My Mind

My Mind
This is my mind

Monday, February 2, 2015

Thirteen, again

My arm smarted.  I swear there was a fist imprint on my deltoid.  It was nothing compared to the feelings I had when I looked into my friend’s eyes. They were like neon signs flashing, “what a dumb thing to do.”  I turned away my face reddening. 
“Now that the fun’s over, anyone ready to ski?”
It was my uncle who had laughed loudest when I hit the wall across the room.
“That sounds good,” said one person and then another. 
“We’ll have to take turns in the back room changing into bathing suits,” called out my aunt.
I laughed as I slipped out of my jeans and shirt.  I had forethought.  I had worn my suit under my clothes.  Rolling up those clothes, I stashed them in the corner.  I glanced at the wall of my recent encounter and could have sworn it bowed in at the impact point.  So much for foolishness, there was a lake waiting and my friend who was excited to ski.
She was a very popular young lady at school.  Everyone knew she was one of the brightest students we had, a fact which belied her status as a natural blonde.  When she entered a room it was as if sunshine lit every corner bringing smiles to all faces she shown upon.  The boys had begun to seek her out in a new way since the age of puberty had begun to pump new chemicals into their blood streams.  We were all red blooded arrivals into the teen years.  Scales had dropped from our eyes enabling us to see a whole new world.  Not one of us understood it, however.  I am certain I didn’t.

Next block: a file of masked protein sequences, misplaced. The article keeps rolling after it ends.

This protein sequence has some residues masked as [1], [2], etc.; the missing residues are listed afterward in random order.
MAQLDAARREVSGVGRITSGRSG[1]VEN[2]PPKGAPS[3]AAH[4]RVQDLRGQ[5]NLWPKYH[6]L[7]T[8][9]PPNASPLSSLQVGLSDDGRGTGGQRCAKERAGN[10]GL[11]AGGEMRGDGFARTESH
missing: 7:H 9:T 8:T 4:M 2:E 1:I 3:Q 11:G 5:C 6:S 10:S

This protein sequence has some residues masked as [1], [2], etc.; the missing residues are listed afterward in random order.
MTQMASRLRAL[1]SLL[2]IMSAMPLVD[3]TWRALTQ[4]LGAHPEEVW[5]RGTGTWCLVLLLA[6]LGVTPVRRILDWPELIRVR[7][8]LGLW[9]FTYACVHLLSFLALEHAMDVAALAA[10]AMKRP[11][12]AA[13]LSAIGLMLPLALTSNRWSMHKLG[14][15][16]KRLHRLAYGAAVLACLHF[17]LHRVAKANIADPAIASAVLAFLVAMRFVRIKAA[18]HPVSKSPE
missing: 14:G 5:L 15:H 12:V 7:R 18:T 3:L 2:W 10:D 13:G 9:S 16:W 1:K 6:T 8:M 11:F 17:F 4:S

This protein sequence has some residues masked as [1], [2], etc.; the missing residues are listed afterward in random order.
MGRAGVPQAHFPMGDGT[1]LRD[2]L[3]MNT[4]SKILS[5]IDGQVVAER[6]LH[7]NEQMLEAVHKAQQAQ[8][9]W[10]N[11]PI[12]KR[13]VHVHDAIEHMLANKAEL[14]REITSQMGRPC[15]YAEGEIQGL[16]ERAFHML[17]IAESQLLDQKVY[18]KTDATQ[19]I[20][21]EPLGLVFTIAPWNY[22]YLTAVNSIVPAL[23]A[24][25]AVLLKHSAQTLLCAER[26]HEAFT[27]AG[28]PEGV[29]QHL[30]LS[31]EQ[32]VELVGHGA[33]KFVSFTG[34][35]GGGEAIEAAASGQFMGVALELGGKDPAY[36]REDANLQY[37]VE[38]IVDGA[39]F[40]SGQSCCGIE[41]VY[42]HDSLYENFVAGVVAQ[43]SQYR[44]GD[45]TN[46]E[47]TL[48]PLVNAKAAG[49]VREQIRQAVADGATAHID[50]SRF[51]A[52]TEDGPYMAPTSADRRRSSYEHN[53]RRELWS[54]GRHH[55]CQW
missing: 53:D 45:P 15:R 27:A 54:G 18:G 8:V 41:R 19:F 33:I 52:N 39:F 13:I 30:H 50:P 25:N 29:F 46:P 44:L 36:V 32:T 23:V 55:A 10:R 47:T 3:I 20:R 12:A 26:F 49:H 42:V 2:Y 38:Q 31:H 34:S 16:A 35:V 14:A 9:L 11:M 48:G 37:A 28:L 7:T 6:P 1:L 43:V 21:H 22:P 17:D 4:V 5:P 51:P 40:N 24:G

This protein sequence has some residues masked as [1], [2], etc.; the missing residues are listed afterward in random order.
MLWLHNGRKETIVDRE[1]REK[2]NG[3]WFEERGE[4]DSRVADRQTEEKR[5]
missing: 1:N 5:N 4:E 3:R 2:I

It was all so confusing.  That becomes apparent when a teenage boy challenges his dad to an arm punch.  The guys did this all the time. It was almost a rite of passage.
“Bare your arm, Croucher,” said one of my buddies on one such occasion.
“I said bare your arm,” he repeated.
“Why?”   My inroads to puberty were lagging some would say.  Others my age had begun to get into the whole thing by lifting weights.  This was their way of proving their new strength.
“We’re going to trade punches.”
“Huh?”  My quick retorts were not the wittiest.
“Come on. I’ll show you.”  He pulled his sleeve up over his deltoid which was impressive. 
“There,” he said.  “You punch me as hard as you can.  Then I get to do the same to you.”
“It’s what guys do,” he said with a smirk.
“Since when?”  I was still a little befuddled.
“Since we became men,” he answered with a grin.
“I thought that was when we were twenty-one.”
“Well, technically, yeah, but, you know…” he winked.
“You know!”  He nearly shouted.
“I guess I don’t.  How about tellin’ me.”
“See?”  He lifted his arm with the sleeve pulled up to his shoulder.  He leaned into the sunlight.
“Yeah?”  I said.
“Well, look!”  He did yell this time.
“At what?  Your armpit?”
I leaned in that direction.
“I don’t see anything.”
“Look closer.”   He grabbed the back of my head pushing my nose into his pit.